Normally this is because the Fed has stepped in. We’ve got to see what happens, but overall, on your portfolio you're probably looking at values that are falling and wondering what's happening. Pretty much everything's fallen; even commodities are starting to show signs of weakness. They have been one of the best performing asset classes year to date. They still are up year to date. This is even though golds falling about 8%. The message for this week is we're seeing a repeat of what we've seen in the last couple of weeks. Bond yields are rising and it’s causing a lot of stress. There's not much you can do to avoid losing money other than being in cash or avoiding the most pain in key assets like technology stocks. Over the next days and weeks ahead, keep an eye on the yields, particularly the US Treasury, bond yields more generally, and of course the VIX.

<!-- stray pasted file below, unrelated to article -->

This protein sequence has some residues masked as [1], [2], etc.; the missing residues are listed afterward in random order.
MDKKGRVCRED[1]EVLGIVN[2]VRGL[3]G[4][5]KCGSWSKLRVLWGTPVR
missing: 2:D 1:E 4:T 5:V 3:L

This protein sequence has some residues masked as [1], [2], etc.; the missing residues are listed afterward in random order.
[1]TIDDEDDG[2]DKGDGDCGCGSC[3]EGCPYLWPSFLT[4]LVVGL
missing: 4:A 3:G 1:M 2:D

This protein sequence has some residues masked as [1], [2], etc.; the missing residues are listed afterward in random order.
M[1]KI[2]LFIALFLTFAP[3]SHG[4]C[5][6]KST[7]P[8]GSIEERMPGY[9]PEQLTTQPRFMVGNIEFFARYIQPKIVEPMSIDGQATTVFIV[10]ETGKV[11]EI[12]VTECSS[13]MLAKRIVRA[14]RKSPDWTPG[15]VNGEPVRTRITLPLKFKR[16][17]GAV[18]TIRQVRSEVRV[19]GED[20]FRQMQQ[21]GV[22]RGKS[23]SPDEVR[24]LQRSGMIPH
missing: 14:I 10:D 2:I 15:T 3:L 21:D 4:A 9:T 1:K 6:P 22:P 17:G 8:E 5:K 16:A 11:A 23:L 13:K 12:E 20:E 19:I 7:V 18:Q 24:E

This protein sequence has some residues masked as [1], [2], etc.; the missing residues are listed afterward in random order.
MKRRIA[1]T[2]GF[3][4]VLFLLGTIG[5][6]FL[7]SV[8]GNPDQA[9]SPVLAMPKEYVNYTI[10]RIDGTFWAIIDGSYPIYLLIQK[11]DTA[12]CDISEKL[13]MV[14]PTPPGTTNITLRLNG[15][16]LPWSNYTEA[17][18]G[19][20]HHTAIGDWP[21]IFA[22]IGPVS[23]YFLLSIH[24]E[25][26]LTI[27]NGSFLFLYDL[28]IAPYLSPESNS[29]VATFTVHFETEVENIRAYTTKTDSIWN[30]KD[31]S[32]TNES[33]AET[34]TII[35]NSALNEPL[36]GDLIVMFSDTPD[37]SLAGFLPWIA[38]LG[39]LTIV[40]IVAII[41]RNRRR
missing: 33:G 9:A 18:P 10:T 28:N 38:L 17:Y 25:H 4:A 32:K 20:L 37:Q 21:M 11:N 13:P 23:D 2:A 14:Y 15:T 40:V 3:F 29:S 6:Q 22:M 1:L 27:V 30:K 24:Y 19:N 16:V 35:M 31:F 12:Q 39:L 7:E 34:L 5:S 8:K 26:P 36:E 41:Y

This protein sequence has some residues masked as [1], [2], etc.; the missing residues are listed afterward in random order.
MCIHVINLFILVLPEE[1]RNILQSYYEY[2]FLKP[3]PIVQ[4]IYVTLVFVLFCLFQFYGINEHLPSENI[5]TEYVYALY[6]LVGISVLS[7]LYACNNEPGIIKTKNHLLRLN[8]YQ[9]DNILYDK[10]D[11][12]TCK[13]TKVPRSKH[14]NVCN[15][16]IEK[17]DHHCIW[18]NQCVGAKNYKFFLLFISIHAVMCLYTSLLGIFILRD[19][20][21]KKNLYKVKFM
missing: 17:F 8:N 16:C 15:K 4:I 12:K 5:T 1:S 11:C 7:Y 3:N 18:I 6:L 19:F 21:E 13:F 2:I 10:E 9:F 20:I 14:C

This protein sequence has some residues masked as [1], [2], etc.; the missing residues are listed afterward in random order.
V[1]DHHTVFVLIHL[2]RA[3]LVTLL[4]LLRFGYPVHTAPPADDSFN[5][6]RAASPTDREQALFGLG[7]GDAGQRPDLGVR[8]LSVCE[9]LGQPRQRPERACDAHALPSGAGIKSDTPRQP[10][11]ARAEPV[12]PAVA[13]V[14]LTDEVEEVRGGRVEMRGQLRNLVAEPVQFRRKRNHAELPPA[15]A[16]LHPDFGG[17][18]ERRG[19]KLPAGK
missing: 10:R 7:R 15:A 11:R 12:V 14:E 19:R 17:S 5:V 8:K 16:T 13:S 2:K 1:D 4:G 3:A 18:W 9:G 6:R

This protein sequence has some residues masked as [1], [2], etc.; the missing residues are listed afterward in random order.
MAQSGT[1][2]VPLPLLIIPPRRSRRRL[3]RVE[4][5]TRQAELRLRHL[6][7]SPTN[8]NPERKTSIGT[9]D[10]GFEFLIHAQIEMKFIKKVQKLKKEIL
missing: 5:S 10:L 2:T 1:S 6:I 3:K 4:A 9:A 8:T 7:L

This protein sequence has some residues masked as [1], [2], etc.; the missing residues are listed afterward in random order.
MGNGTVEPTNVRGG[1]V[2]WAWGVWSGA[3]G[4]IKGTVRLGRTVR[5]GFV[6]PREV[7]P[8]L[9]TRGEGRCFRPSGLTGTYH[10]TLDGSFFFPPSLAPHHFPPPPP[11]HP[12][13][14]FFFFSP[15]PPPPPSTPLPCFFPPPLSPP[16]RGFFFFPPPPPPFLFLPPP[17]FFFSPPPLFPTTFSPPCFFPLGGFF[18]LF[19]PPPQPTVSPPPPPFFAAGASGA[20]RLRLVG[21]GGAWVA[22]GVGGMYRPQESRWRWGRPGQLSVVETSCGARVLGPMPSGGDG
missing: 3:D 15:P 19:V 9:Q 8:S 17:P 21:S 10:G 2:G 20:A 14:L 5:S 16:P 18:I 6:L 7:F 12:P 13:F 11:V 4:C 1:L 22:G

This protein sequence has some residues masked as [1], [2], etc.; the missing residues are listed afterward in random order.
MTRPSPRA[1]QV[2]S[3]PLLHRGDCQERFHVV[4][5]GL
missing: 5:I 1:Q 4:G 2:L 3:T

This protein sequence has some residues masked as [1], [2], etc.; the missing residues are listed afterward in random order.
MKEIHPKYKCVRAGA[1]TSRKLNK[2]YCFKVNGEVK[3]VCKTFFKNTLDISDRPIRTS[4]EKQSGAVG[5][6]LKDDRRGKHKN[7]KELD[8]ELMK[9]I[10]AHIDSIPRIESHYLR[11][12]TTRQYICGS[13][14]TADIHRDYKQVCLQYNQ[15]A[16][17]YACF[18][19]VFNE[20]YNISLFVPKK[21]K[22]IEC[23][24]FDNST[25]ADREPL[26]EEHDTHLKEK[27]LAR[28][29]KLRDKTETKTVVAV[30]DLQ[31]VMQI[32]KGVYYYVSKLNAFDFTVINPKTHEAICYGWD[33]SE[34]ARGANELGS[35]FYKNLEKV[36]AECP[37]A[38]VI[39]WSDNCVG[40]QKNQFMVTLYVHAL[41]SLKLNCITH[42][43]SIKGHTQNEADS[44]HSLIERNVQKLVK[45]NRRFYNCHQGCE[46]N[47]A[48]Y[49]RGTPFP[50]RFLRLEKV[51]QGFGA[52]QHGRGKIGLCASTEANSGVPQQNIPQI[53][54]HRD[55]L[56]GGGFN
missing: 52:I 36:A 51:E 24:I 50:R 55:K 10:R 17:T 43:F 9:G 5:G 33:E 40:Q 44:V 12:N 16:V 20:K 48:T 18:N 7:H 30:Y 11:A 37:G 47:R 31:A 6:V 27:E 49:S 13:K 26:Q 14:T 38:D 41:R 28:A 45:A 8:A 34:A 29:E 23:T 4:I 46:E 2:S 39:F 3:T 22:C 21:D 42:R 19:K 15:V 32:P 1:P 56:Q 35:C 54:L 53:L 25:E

The VIX, which is commonly called the market fear index - see how that's going, if that's pushing higher or not. It will be interesting to see what central banks say, what noises they make in the coming days and weeks, and whether this will therefore repair the market sentiment. At the moment, markets haven't completely unwound, it just feels like the market is in a bad place right now. Liquidity is poor, but at the moment there's a feeling that markets are trying to workout which way things are going to go where we're going to rebound or stay volatile. On another note there are compelling discounts that are presenting themselves with the recent weakness. Buying the dip is prudent in the days and weeks ahead.

Have a great weekend and join us next week for our next newsletter.

Kamal and Indy Lidder